The Holy Roman Empire refers to a political entity in central Europe that came into existence in the 9th century and continued to exist all the way until the 19th century. The Empire was mostly centred on the Kingdom of Germany and through most of its history, including the Kingdom of Italy.
The earliest foundations of the Empire were laid when Frankish ruler Charlemagne annexed Saxonia, Bavaria and Italy to his kingdom of Franconia. He was crowned as the Holy Roman Emperor by the Pope in 800. Later, Otto I revived the title in 962 by truly recovering most of the territories of the original Empire. The Empire continued to exist until 1806.
The Holy Roman Empire was a title borrowed from the legacy of the defunct Western Roman Empire. The Latin title for the Empire was “Sacrum Romanum Imperium”. The “Sacrum” or “Holy” was added to the name in the 12th century by Emperor Frederick Barbarossa.
By the 16th century, the name had been changed to “Holy Roman Empire of the German Nation”, representing the fact that the Empire increasingly drew its power from German princes and regions.
At the time of its revival in the 10th century, Otto I drew power from his kingship of Germany when ruling the Holy Roman Empire. This became a permanent part of the feature in that Germany became a decisive entity when it came to the fate of the Empire. The territorial extent of the Empire comprised a large number of other territories as well.
Most notably, these included northern Italy, the eastern portion of modern-day France, modern-day Switzerland, Luxembourg, Netherlands, Belgium, Austria as well as portions of Poland and Slovenia. The territorial extent of the Empire kept changing throughout the course of its history and by the 16th century, the Empire was a decentralised entity with a huge number of semi-independent constituents.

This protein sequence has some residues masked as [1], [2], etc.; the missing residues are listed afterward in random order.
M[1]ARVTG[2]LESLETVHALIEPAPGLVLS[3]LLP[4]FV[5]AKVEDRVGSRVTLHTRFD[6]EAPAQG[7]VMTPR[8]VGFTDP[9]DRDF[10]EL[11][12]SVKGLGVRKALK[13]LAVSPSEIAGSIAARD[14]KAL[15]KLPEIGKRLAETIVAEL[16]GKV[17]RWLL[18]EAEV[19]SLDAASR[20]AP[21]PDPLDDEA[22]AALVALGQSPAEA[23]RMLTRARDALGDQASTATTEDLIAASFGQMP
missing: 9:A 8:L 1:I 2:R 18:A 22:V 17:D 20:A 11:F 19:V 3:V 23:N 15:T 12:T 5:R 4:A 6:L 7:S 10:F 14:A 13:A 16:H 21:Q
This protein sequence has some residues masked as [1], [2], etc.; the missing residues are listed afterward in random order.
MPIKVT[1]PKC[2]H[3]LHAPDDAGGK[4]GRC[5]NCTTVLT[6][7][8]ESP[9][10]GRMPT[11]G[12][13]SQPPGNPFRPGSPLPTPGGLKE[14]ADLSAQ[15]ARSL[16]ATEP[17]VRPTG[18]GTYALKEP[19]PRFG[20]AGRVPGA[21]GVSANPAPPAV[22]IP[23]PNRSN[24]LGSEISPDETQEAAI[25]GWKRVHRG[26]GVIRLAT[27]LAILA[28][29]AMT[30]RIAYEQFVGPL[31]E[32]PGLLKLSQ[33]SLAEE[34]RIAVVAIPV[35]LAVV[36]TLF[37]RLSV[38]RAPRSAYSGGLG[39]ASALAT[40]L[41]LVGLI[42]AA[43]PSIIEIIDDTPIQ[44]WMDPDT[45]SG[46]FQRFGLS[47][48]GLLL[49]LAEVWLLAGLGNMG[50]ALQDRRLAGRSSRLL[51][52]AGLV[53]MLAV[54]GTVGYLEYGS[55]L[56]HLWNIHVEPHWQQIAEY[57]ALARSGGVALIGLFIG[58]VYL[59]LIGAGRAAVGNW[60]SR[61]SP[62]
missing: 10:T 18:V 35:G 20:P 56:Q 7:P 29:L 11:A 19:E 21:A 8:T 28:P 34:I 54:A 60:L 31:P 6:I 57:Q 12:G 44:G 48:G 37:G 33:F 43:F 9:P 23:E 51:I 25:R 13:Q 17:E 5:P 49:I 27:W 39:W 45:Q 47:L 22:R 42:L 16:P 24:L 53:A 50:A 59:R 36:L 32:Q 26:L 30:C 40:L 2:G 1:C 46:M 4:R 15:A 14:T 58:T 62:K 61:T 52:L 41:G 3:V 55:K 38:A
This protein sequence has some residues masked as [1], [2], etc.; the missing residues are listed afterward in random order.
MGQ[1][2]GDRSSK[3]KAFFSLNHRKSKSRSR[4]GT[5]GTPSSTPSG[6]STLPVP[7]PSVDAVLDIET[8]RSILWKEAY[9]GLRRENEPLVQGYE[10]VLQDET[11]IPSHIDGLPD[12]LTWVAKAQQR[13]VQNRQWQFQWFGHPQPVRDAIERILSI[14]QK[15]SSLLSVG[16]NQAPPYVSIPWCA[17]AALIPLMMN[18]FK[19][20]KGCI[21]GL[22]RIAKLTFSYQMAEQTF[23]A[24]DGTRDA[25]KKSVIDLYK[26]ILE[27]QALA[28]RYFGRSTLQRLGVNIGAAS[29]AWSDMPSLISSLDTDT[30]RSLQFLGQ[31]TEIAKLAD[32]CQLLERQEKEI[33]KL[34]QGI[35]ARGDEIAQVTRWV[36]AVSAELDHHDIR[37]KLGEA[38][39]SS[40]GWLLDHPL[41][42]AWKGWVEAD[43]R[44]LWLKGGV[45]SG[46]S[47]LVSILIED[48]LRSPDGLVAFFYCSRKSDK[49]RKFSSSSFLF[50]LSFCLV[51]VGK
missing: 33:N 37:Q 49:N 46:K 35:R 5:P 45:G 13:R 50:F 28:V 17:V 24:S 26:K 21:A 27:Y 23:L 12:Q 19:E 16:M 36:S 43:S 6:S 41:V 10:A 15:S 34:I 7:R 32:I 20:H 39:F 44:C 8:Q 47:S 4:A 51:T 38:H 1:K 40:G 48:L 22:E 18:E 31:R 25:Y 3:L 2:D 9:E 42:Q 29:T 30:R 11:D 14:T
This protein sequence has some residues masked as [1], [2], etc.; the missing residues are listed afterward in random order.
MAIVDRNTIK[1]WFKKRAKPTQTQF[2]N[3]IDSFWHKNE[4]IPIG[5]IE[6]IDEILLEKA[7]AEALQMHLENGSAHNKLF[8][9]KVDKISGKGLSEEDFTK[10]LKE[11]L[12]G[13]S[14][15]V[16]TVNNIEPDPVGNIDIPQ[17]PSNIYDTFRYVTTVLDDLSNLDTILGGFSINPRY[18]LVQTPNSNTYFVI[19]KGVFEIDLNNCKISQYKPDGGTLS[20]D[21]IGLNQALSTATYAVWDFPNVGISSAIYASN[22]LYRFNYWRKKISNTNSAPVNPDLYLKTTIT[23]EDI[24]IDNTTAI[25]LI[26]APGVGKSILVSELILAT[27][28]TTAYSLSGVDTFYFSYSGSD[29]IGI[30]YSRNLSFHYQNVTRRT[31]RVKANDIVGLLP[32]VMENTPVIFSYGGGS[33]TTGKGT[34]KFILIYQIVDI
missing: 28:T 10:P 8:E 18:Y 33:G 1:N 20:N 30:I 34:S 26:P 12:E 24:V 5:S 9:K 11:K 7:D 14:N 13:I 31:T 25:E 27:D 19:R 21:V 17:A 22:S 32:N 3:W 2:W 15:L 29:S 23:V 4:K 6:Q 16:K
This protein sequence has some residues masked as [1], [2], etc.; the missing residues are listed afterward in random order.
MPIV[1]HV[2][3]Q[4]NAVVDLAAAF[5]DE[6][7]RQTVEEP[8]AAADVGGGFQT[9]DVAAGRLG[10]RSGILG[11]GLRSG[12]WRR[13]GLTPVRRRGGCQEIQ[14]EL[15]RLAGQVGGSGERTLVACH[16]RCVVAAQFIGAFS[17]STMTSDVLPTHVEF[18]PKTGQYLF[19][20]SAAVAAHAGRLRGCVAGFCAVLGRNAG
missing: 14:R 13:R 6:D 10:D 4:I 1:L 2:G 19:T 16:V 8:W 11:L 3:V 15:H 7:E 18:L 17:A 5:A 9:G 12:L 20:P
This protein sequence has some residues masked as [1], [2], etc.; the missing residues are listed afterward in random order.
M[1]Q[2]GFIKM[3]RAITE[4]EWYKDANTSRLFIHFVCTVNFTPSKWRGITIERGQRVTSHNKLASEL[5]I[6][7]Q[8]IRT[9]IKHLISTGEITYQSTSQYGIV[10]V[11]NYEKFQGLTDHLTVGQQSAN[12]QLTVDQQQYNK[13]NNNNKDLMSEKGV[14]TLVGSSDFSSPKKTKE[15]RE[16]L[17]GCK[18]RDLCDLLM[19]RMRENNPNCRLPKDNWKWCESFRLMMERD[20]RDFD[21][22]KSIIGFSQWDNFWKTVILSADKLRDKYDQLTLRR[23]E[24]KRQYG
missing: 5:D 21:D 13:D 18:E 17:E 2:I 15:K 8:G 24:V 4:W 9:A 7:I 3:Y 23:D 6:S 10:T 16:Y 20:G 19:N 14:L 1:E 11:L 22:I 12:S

During the early period of its existence, the Empire was ruled by an Emperor elected by seven Prince-electors. These Prince-electors enjoyed considerable influence over the election and were essentially Emperor-makers. The Emperor also had to gain acceptance and coronation from the Papacy in order to cement his claim to the throne.
In time, the seven Prince-electors expanded to an entire assembly of Prince-electors and other notable dukes. The electors voted to elect the Emperor while the lesser dukes would vote on other important matters. The office of the Emperor, all-powerful at the beginning of the Empire in the 9th century, eventually became a titular office with nominal power and few territories directly under him.
Throughout its history, the Empire’s territories included a number of urban centres. These centres eventually evolved into Imperial Cities, many of them thriving centres of commerce and trade. During the early period of the Empire, cities such as Rome and Regensburg were the key urban centres. By the 14th century, Vienna, Prague, Cologne and Nuremberg were among the largest cities.